We did not sit together much because one of us was outside at events with Savannah or with one of the other children when they were too little to sit still.  Or either of us (mostly me because I was home with the children when they were little, and needed a break) attended events while the other parent stayed home because we were too exhausted when Savannah did not sleep for days or when we could not afford to buy new clothes for everyone in our family to attend an event.

We busied ourselves in church activities, awareness programmes for people with disabilities and tried to be available to anyone who needed help. We put our hands up to join committees or babysit for other couples. All of this was good and we made good friends, but all of this was not always necessary.

We are both opposites in many respects. Michael is an introvert where I am an extrovert. He is unyielding when he believes that he is right, and I of course am right! So that makes for interesting discussions. Just kidding. But we both have our own ideas and do not need to agree on everything.

He is not romantic while in my head plays a perpetual playlist of love songs. He is a meat eater while I am a pescatarian. He wants to watch Manchester United and I want to read Jane Austen or Karen Kingsbury or Marian Keyes. He does not dance, and I was born to dance. Oh, but he sings. He wakes up every morning humming a song.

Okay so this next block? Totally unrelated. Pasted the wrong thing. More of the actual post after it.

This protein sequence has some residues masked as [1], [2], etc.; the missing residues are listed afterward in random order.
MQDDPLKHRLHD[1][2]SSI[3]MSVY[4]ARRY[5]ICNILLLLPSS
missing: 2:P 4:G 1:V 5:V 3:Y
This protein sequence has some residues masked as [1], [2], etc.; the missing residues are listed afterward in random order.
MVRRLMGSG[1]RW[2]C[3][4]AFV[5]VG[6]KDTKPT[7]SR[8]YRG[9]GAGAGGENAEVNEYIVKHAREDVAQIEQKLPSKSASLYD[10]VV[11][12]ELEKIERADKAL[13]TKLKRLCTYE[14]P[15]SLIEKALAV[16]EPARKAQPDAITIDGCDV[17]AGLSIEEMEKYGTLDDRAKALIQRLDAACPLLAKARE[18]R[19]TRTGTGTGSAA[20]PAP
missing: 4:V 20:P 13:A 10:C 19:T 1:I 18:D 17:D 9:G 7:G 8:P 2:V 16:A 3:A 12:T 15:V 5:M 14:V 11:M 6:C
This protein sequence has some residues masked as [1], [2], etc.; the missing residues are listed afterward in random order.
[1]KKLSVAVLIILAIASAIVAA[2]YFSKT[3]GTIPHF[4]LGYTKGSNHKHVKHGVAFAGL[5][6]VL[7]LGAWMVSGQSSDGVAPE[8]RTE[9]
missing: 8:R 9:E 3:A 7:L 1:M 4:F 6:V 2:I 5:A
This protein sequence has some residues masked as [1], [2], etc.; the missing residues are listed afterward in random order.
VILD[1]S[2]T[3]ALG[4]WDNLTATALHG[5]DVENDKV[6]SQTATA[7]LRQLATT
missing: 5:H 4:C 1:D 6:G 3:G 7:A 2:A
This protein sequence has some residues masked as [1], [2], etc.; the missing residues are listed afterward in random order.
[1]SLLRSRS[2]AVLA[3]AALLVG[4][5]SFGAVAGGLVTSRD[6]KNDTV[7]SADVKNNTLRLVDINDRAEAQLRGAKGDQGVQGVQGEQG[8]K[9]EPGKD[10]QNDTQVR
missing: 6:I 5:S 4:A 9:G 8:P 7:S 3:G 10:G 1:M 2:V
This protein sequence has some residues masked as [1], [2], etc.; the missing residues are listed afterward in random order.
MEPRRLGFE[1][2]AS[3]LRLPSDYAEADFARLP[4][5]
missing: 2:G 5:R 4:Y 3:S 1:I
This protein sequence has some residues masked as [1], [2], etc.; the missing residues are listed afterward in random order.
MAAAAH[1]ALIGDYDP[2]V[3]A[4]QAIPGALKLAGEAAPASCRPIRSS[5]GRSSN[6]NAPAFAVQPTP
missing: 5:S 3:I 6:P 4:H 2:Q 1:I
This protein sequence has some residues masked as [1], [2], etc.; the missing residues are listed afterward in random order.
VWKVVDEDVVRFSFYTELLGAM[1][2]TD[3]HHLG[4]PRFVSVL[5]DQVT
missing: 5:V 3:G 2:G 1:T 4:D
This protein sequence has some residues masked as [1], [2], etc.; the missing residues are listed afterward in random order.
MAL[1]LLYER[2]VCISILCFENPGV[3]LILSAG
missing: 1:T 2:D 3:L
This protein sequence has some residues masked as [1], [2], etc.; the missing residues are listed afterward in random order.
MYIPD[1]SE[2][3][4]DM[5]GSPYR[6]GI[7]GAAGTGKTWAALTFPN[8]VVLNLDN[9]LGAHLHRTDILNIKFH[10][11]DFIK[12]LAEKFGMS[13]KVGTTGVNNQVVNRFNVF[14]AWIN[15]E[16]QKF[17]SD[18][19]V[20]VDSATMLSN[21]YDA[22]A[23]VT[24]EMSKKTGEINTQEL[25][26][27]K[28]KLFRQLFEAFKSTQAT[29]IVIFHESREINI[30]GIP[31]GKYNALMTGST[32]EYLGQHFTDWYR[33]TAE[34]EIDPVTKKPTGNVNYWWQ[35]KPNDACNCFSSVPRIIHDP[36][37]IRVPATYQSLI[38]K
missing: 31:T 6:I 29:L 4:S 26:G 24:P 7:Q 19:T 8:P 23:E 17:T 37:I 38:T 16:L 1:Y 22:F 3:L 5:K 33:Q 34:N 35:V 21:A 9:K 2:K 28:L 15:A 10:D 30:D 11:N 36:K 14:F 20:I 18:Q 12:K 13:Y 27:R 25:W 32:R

All dressed up for a rare night out back when our children were younger.

When we look back at what unfathomable storms, we weathered with little to no support; we know that we are a witness to God’s divine hand over us. We hold each other with humility for the times we missed out on, when we did not show up in the ways we should have. We embrace with a deeper respect for the others’ strength of character. We come apart to each other; knowing that we are safe indeed.

I thank God for our different seasons. But mostly, I am thankful to God for holding us together through it all. I am thankful that in all my joy and all my pain; being Mrs. Pillay continues to take on a deeper and more precious meaning.

What we know to be true is that love is strangely complicated and yet purely simple at the same time. We are thankful for a love built on the one who first loved us, Jesus; and we are thankful to Him for giving us this secret for our marriage:

“But the fruit of the Spirit is love, joy, peace, forbearance, kindness, goodness, faithfulness, gentleness and self-control. Against such things there is no law” – Galatians 5: 22 and 23

Happy 19th Wedding Anniversary to my endless love.

Now I am off to make our favourite meal, a Thai style stir fry (meat option and vegetarian option) which we will enjoy in the tranquility of our garden, listening to the soundtrack from our movie ‘Con Air’. That is our story for today: love during the time of lockdown (can’t help trying to play off the title of a favourite book of mine ‘Love during the time of Cholera’ – by Gabriel García Márquez. I highly recommend it.)